Sea levels rising faster than previously expected


These signs indicate how the coast line is expected to move inward at Cottesloe Beach in Perth, Australia. (go_greener_oz/Flickr)
These signs indicate how the coast line is expected to move inward at Cottesloe Beach in Perth, Australia. (go_greener_oz/Flickr)

Nick Fetty | January 16, 2015

A new study by researchers at Harvard University and Rutgers University finds that the earth’s sea levels are currently rising at faster rate than in the past.

The study – published in this week’s edition of the journal Nature – found that between 1900 and 1990 projected sea level increases were overestimated by as much as 30 percent. The original estimates expected sea levels to rise between 1.5 and 1.8 millimeters per year during most of the 20th century while the actual figure was closer to 1.2 millimeters annually. Throughout the entire 20th century sea levels rose by about five inches, an inch less than the previous estimate of six inches. This increase in sea levels during the 20th century amounts to enough water to fill three billion Olympic-sized swimming pools.

The report also points out that previous estimates for sea levels rises after 1990 are now estimated to be higher than previously expected. Since 1990 sea levels have been rising by about 3 millimeters per year much of which can be attributed to the “quickening thaw of ice.”

Prior to the advent of satellite technology, sea levels were monitored using tide gauges which were “unevenly dotted around the coastlines of the world.” Researchers said that this old method did not include measurements from non-coastal parts of the ocean and that this led to the overestimated figures.

 

Researchers from two Big Ten universities working on environmentally-friendly lawns


Nick Fetty | September 5, 2014
A house in Gossau, Canton of Zurich, Switzerlan. (Flickr)
A house in Gossau, Canton of Zurich, Switzerlan. (Flickr)

The college football season is underway as the Hawkeyes, Cyclones, and hundreds of other teams from all across the country take to the field for the more than century-old tradition. However, scientists from two Big Ten universities are putting their differences aside and teaming up to develop more environmentally friendly lawns.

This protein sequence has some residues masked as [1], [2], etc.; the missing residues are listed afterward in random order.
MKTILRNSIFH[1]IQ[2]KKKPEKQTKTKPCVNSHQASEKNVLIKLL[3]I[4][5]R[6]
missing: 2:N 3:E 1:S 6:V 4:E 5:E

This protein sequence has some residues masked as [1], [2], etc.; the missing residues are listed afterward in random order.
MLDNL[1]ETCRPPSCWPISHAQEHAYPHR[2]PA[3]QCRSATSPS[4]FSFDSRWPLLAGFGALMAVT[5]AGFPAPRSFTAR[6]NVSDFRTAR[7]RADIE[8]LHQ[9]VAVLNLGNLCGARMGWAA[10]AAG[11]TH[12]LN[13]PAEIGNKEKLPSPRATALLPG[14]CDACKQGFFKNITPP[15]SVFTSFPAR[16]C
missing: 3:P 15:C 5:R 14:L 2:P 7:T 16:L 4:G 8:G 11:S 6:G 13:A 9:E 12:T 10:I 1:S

Researchers from Rutgers University and the University of Minnesota – both members of the Committee on Institutional Cooperation – will work together on a five-year study to develop a strain of grass unaffected by disease and drought while remaining affordable for consumers. The U.S. Department of Agriculture granted the researchers $2.1 million to further develop a strain of grass known as fine fescue. These grasses are known not only for their drought resistance but also their shade tolerance enabling them to survive varying conditions.

Fine fecues are divided into five species and subspecies: Hard fescue, Chewings fescue, (blue) sheep fescue, creeping red fescue and slender creeping red fescue. The grass is native to Europe where it was traditionally used for grazing pastures as well as ornamental landscaping and home lawns. It is ideal for lawns because it grows slowly and requires little to no fertilizer. Lawn fertilizers, pesticides, and other chemicals can lead to a range of health complications from rashes and headaches to birth defects and even cancer. Children and pets are even more susceptible to these adverse health effects. Use of these chemicals also leads to waterway pollution.

Horticulturalists with the Iowa State University Extension and Reiman Gardens in Ames suggest different grass blends depending on conditions in various parts of Iowa.